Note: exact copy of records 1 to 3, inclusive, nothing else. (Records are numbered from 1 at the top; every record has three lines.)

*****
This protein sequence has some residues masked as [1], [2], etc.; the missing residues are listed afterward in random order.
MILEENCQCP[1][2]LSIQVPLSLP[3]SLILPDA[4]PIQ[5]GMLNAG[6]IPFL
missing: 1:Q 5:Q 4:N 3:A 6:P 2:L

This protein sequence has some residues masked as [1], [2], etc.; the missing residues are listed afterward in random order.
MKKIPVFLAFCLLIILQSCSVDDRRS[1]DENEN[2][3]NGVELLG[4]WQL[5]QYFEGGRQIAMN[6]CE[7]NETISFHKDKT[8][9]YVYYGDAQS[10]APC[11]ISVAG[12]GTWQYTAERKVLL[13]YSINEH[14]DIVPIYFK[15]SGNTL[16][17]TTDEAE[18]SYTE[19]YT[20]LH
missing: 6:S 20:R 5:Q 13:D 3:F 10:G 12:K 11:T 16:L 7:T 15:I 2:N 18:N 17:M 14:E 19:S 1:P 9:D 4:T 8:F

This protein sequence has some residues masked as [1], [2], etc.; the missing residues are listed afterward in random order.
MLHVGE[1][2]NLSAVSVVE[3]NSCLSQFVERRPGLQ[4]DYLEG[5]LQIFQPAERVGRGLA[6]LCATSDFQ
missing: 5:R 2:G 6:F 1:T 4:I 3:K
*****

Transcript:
This protein sequence has some residues masked as [1], [2], etc.; the missing residues are listed afterward in random order.
MILEENCQCP[1][2]LSIQVPLSLP[3]SLILPDA[4]PIQ[5]GMLNAG[6]IPFL
missing: 1:Q 5:Q 4:N 3:A 6:P 2:L

This protein sequence has some residues masked as [1], [2], etc.; the missing residues are listed afterward in random order.
MKKIPVFLAFCLLIILQSCSVDDRRS[1]DENEN[2][3]NGVELLG[4]WQL[5]QYFEGGRQIAMN[6]CE[7]NETISFHKDKT[8][9]YVYYGDAQS[10]APC[11]ISVAG[12]GTWQYTAERKVLL[13]YSINEH[14]DIVPIYFK[15]SGNTL[16][17]TTDEAE[18]SYTE[19]YT[20]LH
missing: 6:S 20:R 5:Q 13:D 3:F 10:G 12:K 11:T 16:L 7:T 15:I 2:N 18:N 17:M 14:E 19:S 1:P 9:D 4:T 8:F

This protein sequence has some residues masked as [1], [2], etc.; the missing residues are listed afterward in random order.
MLHVGE[1][2]NLSAVSVVE[3]NSCLSQFVERRPGLQ[4]DYLEG[5]LQIFQPAERVGRGLA[6]LCATSDFQ
missing: 5:R 2:G 6:F 1:T 4:I 3:K